18 end-use customers;
19 (B) an advanced degree in economics, mathematics,
20 engineering, risk management, or a related area of
21 study;
22 (C) 10 years of experience in the electricity
23 sector, including managing supply risk;
24 (D) expertise in wholesale electricity market
25 rules, including those established by the Federal
26 Energy Regulatory Commission and regional transmission

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1 organizations;
2 (E) expertise in credit protocols and familiarity
3 with contract protocols;
4 (F) adequate resources to perform and fulfill the
5 required functions and responsibilities; and
6 (G) the absence of a conflict of interest and
7 inappropriate bias for or against potential bidders or
8 the affected electric utilities.
9 (2) The Agency shall each year, as needed, issue a
10 request for qualifications for a procurement administrator
11 to conduct the competitive procurement processes in
12 accordance with Section 16-111.5 of the Public Utilities
13 Act. In order to qualify an expert or expert consulting
14 firm must have:
15 (A) direct previous experience administering a
16 large-scale competitive procurement process;
17 (B) an advanced degree in economics, mathematics,
18 engineering, or a related area of study;
19 (C) 10 years of experience in the electricity
20 sector, including risk management experience;
21 (D) expertise in wholesale electricity market
22 rules, including those established by the Federal
23 Energy Regulatory Commission and regional transmission
24 organizations;
25 (E) expertise in credit and contract protocols;
26 (F) adequate resources to perform and fulfill the

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1 required functions and responsibilities; and
2 (G) the absence of a conflict of interest and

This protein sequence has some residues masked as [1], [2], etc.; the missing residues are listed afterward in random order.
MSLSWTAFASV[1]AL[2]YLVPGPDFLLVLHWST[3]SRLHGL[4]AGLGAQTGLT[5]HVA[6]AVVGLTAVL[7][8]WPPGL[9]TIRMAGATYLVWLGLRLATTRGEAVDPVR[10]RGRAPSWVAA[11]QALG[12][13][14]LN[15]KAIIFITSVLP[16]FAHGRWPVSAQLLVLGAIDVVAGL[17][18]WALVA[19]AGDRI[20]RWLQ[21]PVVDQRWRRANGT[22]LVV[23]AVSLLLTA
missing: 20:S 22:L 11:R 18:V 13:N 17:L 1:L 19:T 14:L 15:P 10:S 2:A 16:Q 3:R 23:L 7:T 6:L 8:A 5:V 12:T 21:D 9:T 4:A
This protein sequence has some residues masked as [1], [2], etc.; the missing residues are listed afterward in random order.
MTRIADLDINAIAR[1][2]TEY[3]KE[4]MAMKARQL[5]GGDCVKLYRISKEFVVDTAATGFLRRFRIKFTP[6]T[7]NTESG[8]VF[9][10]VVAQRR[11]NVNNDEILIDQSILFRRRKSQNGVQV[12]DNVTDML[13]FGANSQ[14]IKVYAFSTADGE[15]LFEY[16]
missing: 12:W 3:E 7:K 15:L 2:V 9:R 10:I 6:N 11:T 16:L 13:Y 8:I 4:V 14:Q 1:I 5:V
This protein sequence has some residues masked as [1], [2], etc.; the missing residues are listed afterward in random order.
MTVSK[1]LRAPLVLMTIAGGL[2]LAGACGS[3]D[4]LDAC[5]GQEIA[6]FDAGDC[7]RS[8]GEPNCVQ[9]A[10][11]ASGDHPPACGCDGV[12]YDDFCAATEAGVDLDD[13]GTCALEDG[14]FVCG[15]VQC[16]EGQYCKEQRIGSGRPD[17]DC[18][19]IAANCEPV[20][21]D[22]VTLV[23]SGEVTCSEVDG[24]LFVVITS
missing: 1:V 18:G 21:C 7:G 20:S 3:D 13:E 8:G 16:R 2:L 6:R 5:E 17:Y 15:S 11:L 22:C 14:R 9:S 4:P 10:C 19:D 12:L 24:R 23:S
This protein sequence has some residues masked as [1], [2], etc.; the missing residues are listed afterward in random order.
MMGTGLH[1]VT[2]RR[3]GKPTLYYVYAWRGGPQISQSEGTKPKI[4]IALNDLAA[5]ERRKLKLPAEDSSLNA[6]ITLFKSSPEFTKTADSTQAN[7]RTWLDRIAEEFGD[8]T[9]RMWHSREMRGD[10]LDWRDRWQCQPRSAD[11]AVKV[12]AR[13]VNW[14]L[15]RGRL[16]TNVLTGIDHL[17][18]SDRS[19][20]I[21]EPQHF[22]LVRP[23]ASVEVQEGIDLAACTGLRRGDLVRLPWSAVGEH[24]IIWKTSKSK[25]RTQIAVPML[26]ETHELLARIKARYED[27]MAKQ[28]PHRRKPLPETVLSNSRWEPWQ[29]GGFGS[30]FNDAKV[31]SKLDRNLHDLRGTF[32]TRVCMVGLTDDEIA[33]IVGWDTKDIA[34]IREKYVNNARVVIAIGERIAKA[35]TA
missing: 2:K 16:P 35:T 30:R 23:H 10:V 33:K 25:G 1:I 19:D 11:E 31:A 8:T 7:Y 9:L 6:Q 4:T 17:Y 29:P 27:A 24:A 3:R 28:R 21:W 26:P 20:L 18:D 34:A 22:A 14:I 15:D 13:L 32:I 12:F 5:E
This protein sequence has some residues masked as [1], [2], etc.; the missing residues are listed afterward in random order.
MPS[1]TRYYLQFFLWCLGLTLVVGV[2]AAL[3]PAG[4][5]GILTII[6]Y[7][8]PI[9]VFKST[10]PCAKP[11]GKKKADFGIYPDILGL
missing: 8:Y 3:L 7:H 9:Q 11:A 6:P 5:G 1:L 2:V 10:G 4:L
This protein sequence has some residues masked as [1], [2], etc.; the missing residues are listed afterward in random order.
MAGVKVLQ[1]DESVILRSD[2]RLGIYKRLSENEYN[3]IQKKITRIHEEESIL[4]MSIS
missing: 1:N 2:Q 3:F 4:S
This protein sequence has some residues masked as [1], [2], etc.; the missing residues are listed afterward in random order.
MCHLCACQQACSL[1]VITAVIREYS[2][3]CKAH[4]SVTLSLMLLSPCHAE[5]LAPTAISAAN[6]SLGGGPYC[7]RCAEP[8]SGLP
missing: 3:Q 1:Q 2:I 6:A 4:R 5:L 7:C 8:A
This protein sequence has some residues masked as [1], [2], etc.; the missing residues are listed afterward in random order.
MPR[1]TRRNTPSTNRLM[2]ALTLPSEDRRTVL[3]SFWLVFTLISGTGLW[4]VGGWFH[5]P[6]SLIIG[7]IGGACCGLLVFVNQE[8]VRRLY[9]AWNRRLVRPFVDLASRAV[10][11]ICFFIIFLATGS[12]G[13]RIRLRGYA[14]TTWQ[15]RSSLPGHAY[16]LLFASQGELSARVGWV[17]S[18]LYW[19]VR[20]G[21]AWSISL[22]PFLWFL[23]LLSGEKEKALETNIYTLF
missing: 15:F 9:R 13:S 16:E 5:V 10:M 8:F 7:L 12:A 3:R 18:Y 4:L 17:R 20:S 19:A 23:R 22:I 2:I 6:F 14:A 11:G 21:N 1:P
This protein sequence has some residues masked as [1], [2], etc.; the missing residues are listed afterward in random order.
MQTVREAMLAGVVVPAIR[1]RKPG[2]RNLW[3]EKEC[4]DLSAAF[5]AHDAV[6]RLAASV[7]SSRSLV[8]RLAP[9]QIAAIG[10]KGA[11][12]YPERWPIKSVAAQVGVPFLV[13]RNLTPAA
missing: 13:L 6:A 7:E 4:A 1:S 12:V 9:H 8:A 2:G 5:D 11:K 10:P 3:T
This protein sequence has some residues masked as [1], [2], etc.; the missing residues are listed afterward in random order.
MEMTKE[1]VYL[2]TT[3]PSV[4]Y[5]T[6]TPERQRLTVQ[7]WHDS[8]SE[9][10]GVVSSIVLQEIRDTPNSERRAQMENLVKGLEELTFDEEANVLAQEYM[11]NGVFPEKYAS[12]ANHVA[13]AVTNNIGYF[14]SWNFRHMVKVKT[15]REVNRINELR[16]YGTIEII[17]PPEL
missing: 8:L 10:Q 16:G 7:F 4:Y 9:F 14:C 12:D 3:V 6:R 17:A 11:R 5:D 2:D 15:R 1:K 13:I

3 inappropriate bias for or against potential bidders or
4 the affected electric utilities.
5 (3) The Agency shall provide affected utilities and
6 other interested parties with the lists of qualified
7 experts or expert consulting firms identified through the
8 request for qualifications processes that are under
9 consideration to develop the procurement plans and to
10 serve as the procurement administrator. The Agency shall
11 also provide each qualified expert's or expert consulting
12 firm's response to the request for qualifications. All
13 information provided under this subparagraph shall also be
14 provided to the Commission. The Agency may provide by rule
15 for fees associated with supplying the information to
16 utilities and other interested parties. These parties
17 shall, within 5 business days, notify the Agency in
18 writing if they object to any experts or expert consulting
19 firms on the lists. Objections shall be based on:
20 (A) failure to satisfy qualification criteria;
21 (B) identification of a conflict of interest; or
22 (C) evidence of inappropriate bias for or against
23 potential bidders or the affected utilities.
24 The Agency shall remove experts or expert consulting
25 firms from the lists within 10 days if there is a
26 reasonable basis for an objection and provide the updated

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1 lists to the affected utilities and other interested